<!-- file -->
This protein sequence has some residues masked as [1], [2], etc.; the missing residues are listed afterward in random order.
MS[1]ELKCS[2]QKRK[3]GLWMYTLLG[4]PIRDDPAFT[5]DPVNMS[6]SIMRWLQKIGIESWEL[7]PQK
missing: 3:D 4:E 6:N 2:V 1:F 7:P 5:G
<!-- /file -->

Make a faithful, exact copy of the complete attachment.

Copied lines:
This protein sequence has some residues masked as [1], [2], etc.; the missing residues are listed afterward in random order.
MS[1]ELKCS[2]QKRK[3]GLWMYTLLG[4]PIRDDPAFT[5]DPVNMS[6]SIMRWLQKIGIESWEL[7]PQK
missing: 3:D 4:E 6:N 2:V 1:F 7:P 5:G